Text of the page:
$$Rate=k[{Br_2}^-]^1\cdot[{BrO_3}^-]^1\cdot[H^+]^2$$

Thus, the reaction order with respect to the bromide ion, $$Br^-$$, is first order, the reaction order with respect to the bromate ion, $${BrO_3}^-$$, is also first order and the reaction order with respect to acid, $$H^+$$, is second order.

The overall reaction order is given by summing all of the reaction orders for all reactants: For Example, the reaction order for the rate law, $$Rate=k[{Br_2}^-]^1\cdot[{BrO_3}^-]^1\cdot[H^+]^2$$, is:

$$Reaction\,Order=1+1+2=4$$

• It is important to note that, in general, there is no relationship between the stoichiometric coefficients of balanced reaction and reaction order.

First-order Kinetics Formula

Consider the following reaction:

$$2N_2O_5 \left( g \right) \rightarrow 4NO_2 \left( g \right) +O_2 \left( g \right)$$

We run three experiments at constant temperature, in which, we measure the initial rate for the decomposition of the reactant, $$N_2O_5$$. In particular, we double the initial concentration of, $$N_2O_5$$, for each subsequent experiment, as follows:

 Initial concentration initial rate of disappearance of Experiment 1 Experiment 2 Experiment 3

Since there is only one reactant we assume that the rate law has the form:

$$Rate=k[N_2O_5]^x$$

Where the reaction order can take on any whole number value from, $$x=0,\,1,\,2,...$$ We determine the reaction order ( x ) by comparing the ratios of the initial concentration of the reactant ($$N_2O_5$$) in pair-wise experiments to the ratios of the initial rate of disappearance of the reactant.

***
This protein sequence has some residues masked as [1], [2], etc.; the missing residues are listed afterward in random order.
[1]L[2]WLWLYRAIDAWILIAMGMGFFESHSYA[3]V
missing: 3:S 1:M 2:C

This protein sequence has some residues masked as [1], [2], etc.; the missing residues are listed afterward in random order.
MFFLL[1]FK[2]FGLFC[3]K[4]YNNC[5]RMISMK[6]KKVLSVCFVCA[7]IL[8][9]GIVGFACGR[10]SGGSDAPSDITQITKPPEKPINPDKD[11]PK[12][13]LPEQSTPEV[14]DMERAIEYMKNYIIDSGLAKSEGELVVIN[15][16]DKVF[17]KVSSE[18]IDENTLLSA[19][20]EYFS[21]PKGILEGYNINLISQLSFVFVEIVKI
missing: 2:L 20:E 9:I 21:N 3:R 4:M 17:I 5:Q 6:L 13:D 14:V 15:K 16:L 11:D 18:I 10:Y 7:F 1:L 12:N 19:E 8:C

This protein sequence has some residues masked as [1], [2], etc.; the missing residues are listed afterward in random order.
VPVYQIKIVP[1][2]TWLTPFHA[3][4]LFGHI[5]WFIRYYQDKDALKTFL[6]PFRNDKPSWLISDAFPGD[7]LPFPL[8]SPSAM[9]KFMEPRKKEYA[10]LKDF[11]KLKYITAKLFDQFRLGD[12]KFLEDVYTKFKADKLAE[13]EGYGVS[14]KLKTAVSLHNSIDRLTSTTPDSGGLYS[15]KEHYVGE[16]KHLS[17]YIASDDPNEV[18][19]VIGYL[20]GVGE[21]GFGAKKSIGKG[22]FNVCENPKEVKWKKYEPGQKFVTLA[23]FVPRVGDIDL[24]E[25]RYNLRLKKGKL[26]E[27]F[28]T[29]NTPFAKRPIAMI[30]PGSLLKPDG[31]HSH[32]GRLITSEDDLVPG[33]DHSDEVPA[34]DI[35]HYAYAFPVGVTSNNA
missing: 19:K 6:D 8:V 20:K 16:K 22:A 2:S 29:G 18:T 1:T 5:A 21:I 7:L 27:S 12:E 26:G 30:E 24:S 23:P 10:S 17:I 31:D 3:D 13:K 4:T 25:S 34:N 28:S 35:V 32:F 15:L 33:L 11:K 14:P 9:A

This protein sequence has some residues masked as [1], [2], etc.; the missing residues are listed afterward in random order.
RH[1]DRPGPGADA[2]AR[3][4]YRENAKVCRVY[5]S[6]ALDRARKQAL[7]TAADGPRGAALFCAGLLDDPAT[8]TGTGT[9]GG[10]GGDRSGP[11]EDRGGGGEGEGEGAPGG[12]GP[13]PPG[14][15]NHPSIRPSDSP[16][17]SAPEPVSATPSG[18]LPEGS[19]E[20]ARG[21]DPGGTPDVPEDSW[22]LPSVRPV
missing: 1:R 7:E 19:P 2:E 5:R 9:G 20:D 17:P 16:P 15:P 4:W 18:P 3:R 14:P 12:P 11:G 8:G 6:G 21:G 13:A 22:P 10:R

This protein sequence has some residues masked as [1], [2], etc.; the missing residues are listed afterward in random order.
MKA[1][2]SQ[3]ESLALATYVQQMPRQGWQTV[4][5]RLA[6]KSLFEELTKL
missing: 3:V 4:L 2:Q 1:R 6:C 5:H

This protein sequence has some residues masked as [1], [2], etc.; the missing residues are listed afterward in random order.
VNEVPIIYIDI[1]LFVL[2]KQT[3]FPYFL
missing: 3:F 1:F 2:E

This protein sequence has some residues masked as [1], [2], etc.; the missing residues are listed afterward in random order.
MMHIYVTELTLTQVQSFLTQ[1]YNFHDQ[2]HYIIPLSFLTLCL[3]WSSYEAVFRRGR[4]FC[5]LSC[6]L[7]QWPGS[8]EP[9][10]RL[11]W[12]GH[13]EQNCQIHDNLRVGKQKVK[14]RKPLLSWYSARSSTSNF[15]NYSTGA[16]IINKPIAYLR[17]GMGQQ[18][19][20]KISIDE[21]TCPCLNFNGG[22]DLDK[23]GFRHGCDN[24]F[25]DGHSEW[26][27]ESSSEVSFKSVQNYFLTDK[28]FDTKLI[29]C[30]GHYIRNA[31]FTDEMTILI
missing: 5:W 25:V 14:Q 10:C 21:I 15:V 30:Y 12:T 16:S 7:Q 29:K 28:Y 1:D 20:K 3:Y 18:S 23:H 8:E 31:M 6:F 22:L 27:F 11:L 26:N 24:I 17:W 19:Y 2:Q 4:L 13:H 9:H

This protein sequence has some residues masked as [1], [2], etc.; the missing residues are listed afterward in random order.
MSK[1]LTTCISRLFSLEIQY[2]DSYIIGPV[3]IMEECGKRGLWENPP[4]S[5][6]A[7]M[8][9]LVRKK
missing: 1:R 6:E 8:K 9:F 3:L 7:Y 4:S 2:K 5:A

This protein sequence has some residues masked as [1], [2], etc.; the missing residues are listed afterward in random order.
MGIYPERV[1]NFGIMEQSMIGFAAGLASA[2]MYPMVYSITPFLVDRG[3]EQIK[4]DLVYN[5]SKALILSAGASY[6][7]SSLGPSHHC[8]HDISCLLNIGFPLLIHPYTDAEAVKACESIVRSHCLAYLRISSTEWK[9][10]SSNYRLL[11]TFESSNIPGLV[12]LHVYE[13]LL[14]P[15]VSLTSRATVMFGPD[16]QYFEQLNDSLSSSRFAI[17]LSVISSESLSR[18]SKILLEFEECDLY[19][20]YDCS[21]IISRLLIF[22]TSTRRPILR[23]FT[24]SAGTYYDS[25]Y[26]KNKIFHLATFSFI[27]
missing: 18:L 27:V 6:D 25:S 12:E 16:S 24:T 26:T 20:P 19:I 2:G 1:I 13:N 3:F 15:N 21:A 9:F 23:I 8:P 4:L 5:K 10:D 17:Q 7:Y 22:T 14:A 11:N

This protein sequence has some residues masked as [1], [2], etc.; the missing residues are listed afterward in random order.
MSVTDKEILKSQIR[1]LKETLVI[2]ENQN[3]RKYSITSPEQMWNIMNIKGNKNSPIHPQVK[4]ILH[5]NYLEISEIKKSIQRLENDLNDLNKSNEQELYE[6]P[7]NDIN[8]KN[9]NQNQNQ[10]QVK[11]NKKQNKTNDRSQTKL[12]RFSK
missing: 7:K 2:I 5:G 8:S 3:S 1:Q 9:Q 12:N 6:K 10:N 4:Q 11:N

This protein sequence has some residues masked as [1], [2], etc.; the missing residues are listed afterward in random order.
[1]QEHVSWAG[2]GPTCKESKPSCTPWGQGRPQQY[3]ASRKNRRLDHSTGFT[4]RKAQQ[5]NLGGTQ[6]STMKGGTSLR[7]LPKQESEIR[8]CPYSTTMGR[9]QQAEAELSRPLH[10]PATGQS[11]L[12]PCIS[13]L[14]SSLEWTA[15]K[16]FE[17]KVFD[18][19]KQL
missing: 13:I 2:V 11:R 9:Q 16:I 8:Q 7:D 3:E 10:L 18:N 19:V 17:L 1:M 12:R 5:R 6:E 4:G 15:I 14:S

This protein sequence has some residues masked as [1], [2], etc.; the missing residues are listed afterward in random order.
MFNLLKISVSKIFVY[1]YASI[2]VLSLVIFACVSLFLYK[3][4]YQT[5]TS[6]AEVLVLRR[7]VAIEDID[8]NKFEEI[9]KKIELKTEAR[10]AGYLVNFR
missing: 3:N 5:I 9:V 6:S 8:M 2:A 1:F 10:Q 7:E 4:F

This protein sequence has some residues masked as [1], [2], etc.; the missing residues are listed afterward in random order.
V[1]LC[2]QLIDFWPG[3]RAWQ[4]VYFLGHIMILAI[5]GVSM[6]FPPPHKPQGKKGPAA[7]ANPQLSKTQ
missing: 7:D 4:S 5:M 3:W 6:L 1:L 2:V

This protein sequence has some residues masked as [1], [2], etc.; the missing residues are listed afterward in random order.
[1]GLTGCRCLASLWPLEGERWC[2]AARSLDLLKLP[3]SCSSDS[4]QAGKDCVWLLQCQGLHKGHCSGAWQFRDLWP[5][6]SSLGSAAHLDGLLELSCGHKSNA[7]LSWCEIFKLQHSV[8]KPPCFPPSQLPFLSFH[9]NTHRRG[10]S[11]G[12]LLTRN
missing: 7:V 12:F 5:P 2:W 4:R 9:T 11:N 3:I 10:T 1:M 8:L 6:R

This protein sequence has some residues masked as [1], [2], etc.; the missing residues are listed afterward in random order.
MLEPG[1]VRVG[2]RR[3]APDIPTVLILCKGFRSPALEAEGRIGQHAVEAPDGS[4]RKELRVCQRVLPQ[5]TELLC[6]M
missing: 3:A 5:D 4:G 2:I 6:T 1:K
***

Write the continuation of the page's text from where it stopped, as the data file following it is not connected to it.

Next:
The initial concentration of ($$N_2O_5$$) in the first experiment is $$1.0X10^{-1}M$$, in the second experiment the concentration has been doubled, and in the third experiment, the concentration of $$N_2O_5$$ has been quadrupled. We proceed by measuring the first ten seconds or so of the reaction for the three different experiments as the reactant is consumed.

Now, when we compare experiment 1 and experiment 2 by taking the ratio of the initial rates of disappearance of $$N_2O_5$$, we get:

$$\frac{Experiment 1:\, initial\, rate\, of\, disappearance,\,N_2O_5}{Experiment 2:\, initial\, rate\, of\, disappearance, \,N_2O_5}=\frac{2.4X10^{-6}M*s^{-1}}{4.8X10^{-6}M*s^{-1}}=2$$

Doing the same for the experiment 2 and experiment 3 pair, we get:

$$\frac{Experiment 2:\, initial\, rate\, of\, disappearance,\,N_2O_5}{Experiment 3:\, initial\, rate\, of\, disappearance, \,N_2O_5}=\frac{4.8X10^{-6}M*s^{-1}}{9.6X10^{-6}M*s^{-1}}=2$$

The initial concentration of N2O5 from experiment 1 to experiment 2 was doubled and the initial concentration of the reactant from experiment 2 to experiment 3 was doubled so we get the following ratios which pertain to the reaction order, x :

$$x=\frac{\frac{Experiment\,1:\, \textbf{initial}\, \textbf{rate}\, of\, disappearance,\,N_2O_5}{Experiment\,2:\,\textbf{inital}\, \textbf{rate}\, of\, disappearance,\,N_2O_5}}{\frac{Experiment\,1:\, \textbf{inital}\, \textbf{concentration},\,N_2O_5}{Experiment\,2:\, \textbf{initial}\, \textbf{concentration}, N_2O_5}}$$

$$x=\frac{\frac{2.4X10^{-6}}{4.8X10^{-6}}}{\frac{1.0X10^{-2}}{2.0X10^{-2}}}=\frac{\frac{1}{2}}{\frac{1}{2}}=1$$

and,